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A slow recovery in June which ends a first semester largely impacted by the health crisis

Over the first half of 2020, the European hotel industry saw its occupancy rate fall by 40.8 points, its average daily rate by 12% and its RevPAR by 63.2%. The higher-end segments, which are more dependent on foreign visitors, were more affected than the more economical segments. Occupancy falls ranged from 32.5 points for the budget segment to 45.3 points for the upmarket and luxury segments, and RevPAR fell from 52.2% to 67.3%.

In terms of occupancy rates, over the semester, not all countries have been affected in the same way. Due to a variety of reasons, most notably the share of domestic customers in the nationality mix, some countries such as Italy (-49.7 pts / -74.1% of RevPAR), the Netherlands (-47.5 pts / -68.2% of RevPAR), Austria (-47.7 pts / -66, 0% of RevPAR) and Portugal (-47.3 pts / -71.5% of RevPAR) were more affected, while others resisted better, specifically Germany (-39.3 pts / -58.5% of RevPAR) and France (-37.2 pts / -62.1% of RevPAR).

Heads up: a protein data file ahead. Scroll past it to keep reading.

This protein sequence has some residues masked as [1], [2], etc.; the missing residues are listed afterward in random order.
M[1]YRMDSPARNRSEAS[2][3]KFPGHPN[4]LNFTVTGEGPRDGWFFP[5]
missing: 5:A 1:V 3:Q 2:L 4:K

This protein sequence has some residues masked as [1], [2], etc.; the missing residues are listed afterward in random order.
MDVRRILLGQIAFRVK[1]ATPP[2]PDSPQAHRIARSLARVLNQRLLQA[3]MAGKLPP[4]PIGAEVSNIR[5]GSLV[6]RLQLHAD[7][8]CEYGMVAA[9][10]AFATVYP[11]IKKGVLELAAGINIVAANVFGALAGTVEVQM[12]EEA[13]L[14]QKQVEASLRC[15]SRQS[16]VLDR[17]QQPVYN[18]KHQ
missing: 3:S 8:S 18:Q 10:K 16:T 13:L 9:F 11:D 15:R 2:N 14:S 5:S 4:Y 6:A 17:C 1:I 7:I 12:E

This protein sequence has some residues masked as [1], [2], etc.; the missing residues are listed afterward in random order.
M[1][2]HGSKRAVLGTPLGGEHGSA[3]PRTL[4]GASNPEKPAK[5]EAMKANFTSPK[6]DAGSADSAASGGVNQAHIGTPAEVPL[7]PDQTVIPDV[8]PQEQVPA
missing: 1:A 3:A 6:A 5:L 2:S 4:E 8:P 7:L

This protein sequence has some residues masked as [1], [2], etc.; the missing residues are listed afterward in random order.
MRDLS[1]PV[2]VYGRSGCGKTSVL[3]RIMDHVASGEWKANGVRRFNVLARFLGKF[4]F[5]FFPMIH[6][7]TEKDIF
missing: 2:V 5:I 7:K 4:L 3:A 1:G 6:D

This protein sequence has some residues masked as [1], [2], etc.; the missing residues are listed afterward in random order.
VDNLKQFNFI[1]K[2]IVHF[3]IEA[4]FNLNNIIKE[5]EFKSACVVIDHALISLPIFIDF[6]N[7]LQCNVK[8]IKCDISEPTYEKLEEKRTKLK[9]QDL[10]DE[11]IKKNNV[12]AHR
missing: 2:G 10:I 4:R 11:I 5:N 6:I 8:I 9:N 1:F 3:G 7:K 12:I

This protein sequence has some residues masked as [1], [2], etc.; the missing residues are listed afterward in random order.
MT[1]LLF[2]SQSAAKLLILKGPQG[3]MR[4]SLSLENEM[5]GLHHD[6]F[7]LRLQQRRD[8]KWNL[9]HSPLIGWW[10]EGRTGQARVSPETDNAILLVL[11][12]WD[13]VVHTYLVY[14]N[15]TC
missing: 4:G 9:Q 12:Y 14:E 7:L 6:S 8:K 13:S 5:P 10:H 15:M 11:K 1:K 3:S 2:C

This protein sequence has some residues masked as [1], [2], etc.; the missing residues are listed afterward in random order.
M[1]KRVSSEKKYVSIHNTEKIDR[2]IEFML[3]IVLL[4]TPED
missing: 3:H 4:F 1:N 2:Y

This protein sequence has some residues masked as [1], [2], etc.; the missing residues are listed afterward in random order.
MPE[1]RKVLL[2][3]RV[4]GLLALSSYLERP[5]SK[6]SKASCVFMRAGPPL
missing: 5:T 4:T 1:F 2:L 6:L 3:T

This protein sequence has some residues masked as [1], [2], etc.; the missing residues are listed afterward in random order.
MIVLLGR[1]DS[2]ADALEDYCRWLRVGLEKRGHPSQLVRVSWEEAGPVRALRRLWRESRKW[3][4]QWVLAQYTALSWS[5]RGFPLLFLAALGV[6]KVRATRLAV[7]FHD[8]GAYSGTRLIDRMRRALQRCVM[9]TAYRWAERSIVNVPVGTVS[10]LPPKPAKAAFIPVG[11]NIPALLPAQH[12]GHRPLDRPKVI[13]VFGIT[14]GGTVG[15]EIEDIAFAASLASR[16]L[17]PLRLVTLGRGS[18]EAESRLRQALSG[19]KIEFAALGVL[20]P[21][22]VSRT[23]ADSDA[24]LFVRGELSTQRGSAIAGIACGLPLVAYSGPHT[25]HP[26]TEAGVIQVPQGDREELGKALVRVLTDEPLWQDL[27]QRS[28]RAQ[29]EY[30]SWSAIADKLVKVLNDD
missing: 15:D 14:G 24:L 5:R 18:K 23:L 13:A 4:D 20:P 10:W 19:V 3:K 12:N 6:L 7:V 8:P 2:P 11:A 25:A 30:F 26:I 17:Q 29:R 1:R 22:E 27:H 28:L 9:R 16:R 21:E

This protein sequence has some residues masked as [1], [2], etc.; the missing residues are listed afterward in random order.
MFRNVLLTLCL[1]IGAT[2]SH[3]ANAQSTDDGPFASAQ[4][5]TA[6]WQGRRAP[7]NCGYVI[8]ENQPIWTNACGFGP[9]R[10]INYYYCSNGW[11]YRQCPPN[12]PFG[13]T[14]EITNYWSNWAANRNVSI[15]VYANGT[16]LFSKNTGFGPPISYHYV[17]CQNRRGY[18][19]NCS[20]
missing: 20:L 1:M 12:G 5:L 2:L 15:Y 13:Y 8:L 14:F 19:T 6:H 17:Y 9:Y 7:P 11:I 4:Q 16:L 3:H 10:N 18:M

Until last February, however, European hotel performance was stable or even slightly up compared to the previous year. From March onwards, with the start of lockdowns in most European countries, these indicators fell sharply. The European occupancy rate (calculated in relation to the number of existing rooms, whether open or closed) fell below 25% in March before reaching a low of 4% in April. This was followed by the start of a slight recovery in May (6.8%) and then in a larger one in June (17.9%), in line with the pace of lockdown easing in several European countries.

In June, the recovery in Europe became more pronounced, but unevenly so between countries. In terms of occupancy, some countries are performing better than others.

This is notably the case in France or Germany, which over this period has risen to 24.5% and 20.6% OR, after being at 8% and 8.5% in May. This upturn was driven by a large proportion of domestic customers (64.3% for France and 76.2% in Germany) compared with countries such as Italy (50.5%), Spain (34.0%) and Greece (16.2%), which reported lower occupancy rates (9.6%, 7.9% and 6.2% respectively).

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